Why Choose a Shower System with Pressure Balance Valve?

If you live in an older home without perfect plumbing, you surely know why pressure balanced shower valves are so popular. You've probably had more than one shower interrupted by a sudden influx of cold or hot water when someone flushed the toilet, turned on the hot water in the kitchen, or started the washing machine.

When other appliances need hot or cold water, less water is available in the shower. You can work around this by redoing your plumbing with bigger pipes so the change in water demand will not be as noticeable, but this is an expensive and in most cases an impractical solution. A more realistic industrial option is to design a shower valve that can compensate for changes in water pressure.

Pressure-balanced shower valves aren't the only temperature-compensated faucets on the market. Thermostatic shower valves work a little differently, they are advanced in many ways, but they are also more expensive.

Pressure Balance Valve Monitoring and Pressure Regulation

A pressure balancing valve is basically a standard single lever mixing valve, with one important addition: a pressure sensitive piston, spool or diaphragm. As the hot water pressure increases relative to the cold water pressure, it moves in one direction, restricting the hot water flow while increasing the cold water flow. When the cold water pressure increases, it moves in the opposite direction, thereby restricting the flow of cold water and increasing the flow of hot water. In either case, the end result is that the water temperature remains the same.

One of the disadvantages of pressure balancing valves is that they cannot control water temperature and flow at the same time. Therefore, if the hot and cold pressures drop suddenly, the flow will also drop. The sharp drop in pressure reduces the shower flow to a trickle. Another disadvantage is that scale and debris in the water, such as rust, can force the pressure valve to stick together, resulting in a complete loss of pressure compensation.

Pressure Balancing Valve to Prevent Scalding and Thermal Shock

Sudden changes in temperature in the shower are not only uncomfortable, they can also be dangerous. A surge of hot water can cause burns, while heat shock from temperature changes can cause a person to slip and lose balance. Elderly or disabled people can be seriously injured if they accidentally fall.

To prevent burns, some homes lower the temperature of the water heater to around 100 degrees Fahrenheit, which also saves energy. This is not a good idea because some harmful bacteria thrive in these temperatures. Pressure Balance Valve Shower System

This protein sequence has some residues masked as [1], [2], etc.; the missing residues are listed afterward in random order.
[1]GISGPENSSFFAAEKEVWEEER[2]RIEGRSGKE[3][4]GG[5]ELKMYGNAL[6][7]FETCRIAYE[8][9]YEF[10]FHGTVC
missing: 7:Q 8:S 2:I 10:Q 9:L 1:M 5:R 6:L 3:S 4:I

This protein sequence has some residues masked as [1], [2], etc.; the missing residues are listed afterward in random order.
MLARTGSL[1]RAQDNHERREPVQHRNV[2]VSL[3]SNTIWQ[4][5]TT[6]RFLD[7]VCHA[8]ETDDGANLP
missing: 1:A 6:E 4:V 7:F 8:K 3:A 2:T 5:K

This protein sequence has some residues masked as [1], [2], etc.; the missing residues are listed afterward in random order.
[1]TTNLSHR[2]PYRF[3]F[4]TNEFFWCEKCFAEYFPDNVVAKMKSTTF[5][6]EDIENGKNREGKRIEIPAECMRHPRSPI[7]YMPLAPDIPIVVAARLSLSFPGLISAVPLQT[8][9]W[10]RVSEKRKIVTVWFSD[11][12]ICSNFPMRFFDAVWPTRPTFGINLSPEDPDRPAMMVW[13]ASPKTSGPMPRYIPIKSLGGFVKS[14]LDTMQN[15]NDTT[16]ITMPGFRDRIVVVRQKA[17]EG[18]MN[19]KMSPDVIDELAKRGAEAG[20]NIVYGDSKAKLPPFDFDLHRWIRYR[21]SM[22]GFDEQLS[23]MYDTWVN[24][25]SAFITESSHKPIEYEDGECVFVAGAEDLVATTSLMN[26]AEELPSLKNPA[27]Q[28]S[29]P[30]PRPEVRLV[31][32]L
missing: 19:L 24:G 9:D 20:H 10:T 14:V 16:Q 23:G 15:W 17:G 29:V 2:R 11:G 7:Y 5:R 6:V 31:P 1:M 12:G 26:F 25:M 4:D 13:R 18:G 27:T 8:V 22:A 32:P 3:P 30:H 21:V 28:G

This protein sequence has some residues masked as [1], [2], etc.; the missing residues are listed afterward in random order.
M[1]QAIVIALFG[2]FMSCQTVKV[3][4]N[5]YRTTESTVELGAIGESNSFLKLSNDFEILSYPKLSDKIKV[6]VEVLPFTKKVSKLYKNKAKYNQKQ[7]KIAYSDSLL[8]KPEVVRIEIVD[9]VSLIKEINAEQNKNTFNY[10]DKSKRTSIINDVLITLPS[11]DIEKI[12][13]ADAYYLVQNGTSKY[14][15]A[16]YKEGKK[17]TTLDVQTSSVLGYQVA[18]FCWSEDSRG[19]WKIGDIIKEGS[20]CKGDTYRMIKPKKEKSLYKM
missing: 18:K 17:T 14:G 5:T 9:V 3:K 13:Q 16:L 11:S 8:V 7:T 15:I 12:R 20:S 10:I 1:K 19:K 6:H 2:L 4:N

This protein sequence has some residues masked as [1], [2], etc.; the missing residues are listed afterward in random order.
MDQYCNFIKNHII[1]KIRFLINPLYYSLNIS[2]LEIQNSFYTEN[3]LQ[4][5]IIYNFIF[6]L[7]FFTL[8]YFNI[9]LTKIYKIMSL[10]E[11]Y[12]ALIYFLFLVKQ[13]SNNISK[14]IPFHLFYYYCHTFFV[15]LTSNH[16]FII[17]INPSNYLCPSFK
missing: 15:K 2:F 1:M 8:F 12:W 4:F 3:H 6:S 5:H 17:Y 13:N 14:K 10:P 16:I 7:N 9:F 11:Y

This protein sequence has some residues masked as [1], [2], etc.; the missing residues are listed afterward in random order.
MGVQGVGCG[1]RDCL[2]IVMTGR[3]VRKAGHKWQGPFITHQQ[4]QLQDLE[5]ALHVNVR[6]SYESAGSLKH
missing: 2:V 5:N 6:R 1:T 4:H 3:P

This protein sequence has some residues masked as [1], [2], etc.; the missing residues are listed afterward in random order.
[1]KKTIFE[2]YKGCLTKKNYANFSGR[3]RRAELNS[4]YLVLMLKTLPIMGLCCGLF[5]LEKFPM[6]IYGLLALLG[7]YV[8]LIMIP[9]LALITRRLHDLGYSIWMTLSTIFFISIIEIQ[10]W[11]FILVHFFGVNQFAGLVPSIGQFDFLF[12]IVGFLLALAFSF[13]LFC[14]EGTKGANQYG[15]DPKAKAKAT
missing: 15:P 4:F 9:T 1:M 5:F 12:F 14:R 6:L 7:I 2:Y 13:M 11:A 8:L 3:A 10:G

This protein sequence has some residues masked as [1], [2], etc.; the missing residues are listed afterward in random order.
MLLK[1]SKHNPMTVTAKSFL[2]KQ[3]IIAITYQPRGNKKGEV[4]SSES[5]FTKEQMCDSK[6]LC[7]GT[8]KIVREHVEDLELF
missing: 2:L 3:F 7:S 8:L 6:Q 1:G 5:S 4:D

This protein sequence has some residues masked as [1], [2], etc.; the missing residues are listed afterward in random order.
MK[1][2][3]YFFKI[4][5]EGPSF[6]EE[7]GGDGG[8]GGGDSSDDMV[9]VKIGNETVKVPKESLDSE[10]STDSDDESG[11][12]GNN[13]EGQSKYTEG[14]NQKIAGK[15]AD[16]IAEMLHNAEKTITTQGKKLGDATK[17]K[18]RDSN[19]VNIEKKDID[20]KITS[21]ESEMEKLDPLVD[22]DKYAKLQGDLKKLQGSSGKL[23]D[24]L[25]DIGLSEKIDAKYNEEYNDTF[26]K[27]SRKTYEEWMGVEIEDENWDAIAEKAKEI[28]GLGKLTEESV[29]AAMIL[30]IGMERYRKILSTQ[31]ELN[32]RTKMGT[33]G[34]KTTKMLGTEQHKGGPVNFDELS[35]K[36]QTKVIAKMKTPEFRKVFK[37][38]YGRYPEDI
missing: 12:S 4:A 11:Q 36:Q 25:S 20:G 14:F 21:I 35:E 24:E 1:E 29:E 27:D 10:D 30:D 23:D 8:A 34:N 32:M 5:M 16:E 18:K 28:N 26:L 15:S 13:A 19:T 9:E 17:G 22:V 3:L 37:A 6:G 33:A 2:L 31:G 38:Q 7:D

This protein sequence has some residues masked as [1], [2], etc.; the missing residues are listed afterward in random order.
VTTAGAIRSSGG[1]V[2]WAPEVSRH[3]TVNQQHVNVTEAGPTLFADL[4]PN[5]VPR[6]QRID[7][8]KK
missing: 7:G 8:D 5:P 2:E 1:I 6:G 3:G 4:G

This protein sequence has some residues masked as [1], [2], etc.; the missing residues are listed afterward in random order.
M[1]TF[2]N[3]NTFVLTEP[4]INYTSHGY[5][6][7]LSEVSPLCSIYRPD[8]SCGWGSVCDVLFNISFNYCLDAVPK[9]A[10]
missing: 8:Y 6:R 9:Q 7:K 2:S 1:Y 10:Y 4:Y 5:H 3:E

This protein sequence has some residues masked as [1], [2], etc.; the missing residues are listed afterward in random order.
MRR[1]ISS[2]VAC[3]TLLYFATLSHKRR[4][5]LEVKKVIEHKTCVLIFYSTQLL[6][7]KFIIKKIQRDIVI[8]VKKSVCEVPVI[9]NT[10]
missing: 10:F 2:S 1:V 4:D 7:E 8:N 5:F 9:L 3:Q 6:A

Thermostatic Valve is a Replacement for High-Quality Shower System

Thermostatic shower valves monitor water temperature like a thermostat in a car radiator. It's not a pressure-sensitive piston, but a temperature-sensitive element that expands and contracts as the water temperature changes. When the water temperature exceeds the temperature setting, the element expands, allowing more cold water to enter and maintaining the output at the selected temperature.

This type of valve can maintain the same temperature independently of flow, so the handle has one dial to set the temperature and another to control the flow. Once you set the temperature, it will stay the same until you reset it, so all you have to do is turn the water on and off and adjust the flow. When someone in the home turns on the faucet, the flow may decrease, but the temperature will remain the same, you just need to increase the flow to make up.

The typical water heater temperature is around 120 degrees Fahrenheit, so both the pressure balance valve and the thermostatic valve have adjustable temperature limiters. Once you set the limiter, it stops you from turning the control handle to the hotter side.
Thermostatic hower System

Should I Choose a Pressure Balancing Valve or a Thermostatic Valve

If you're considering a new shower valve and budget is your main concern, you'll probably want to centralize pressure balancing valves. They range in price from $500 to around $1,000, and thermostats start around $600, though you can find cheaper ones if you look hard enough.

To save money, a thermostatic valve is usually a better choice. Compared with the pressure balance valve, it has three advantages:

The temperature is easy to adjust: you can set the best temperature for your shower and keep it that way. There's no need to risk getting scalded when the first stream of hot water finally goes through the pipes to the shower head.

Suitable for large shower systems: A single thermostatic valve can serve large showers with multiple shower heads. You can use both a hand-held showerhead and an overhead showerhead at the same time, both at the same temperature.

Save water: Because the temperature and volume controls are separate, you can shower at a lower flow rate while still getting comfortable hot water. Plus, you won't waste water while fiddling with the controls to get the perfect temperature.

When installing or replacing a pressure balancing valve, the procedure is the same as for a thermostatic valve. Both require no extra work, so the repair cost is the same.
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